Demonetisation- Sixty days of extended relief for NRIs

Demonetisation Sixty days of extended relief for NRIs

As the country waited for the Prime minister’s speech on 31st December 2016 with anxiety and anticipation, the RBI prepared some more guidelines to make demonetisation a relatively process for the NRIs. Midnight, the central banking authority of India declared that it was extending the date by which the NRIs can exchange their banned notes.

  • Instead of March 31, the NRIs can now exchange the old 500 and 1000 rupee notes till June 30, 2017.
  • The facility will be available through Reserve Bank offices at Mumbai, New Delhi, Chennai, Kolkata, and Nagpur.
  • However, Indian citizens resident in Nepal, Bhutan, Pakistan and Bangladesh cannot avail this facility.
  • The customs officials have prepared a one-page form that will have to be filled up by the NRIs when they come to India, to declare the details of the money they are bringing in.
  • Then the demonetised currency along with the form has to be submitted to the specified RBI branches.
  • The money being brought into the country by NRIs, as earlier, remains subject to the Foreign Exchange Management (Export and Import of Currency) Regulations, 2015.
  • NRIs will also have to submit a copy of their passports with immigration stamps to prove that they were not in the country between November 9 and December 30, 2016.
  • In case any person is aggrieved by any refusal on the part of the RBI to credit the value of the demonetised notes, he or she can complain within fourteen days to the Central Board of the RBI, Mumbai.

Almost two months after the government came up with the massive demonetisation process, here are some of the trivia on the step taken:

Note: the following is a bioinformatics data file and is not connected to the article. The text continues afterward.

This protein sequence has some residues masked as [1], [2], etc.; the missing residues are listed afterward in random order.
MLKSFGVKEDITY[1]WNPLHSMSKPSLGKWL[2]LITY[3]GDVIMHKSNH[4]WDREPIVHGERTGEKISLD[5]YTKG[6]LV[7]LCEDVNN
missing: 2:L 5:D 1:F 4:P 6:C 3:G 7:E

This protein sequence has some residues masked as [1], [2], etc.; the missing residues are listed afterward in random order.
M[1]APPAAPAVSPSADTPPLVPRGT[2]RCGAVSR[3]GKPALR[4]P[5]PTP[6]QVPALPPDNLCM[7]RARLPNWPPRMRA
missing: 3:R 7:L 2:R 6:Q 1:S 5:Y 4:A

• Prime Minister Modi brought on this shock treatment for the Indian economy with two purposes in mind-

–  Eradicate black money from the economy

– Remove the circulation of fake money supply that the government claims has come from Pakistan

  • As of November 9, a day after the demonetization process, there were approximately Rs 15.44 lakh crores afloat with the public in the form of the high demonetisation notes.
  • Between then and now, there has been a huge amount that has come into the banks as deposits-however; best to wait until March 31 and wait for the central bank gives one figure for the entire period of November 8 to then.
  • The figure for mid-December was approximately Rs 12.44 lakh crores – about 80% of the amount in circulation pre demonetisation.
  • Over time, the restrictions on cash withdrawals have been modified for customer convenience – the limits for ATM withdrawals have been increased from Rs 2500 to Rs 4500. The weekly limit, however, remains Rs 24000.
  • It is said that there could be some possible benefits of this process: 90% of economic transactions in India are done with cash. Lack of cash could give a push to other alternatives – the country might just be on its way to becoming a cashless economy.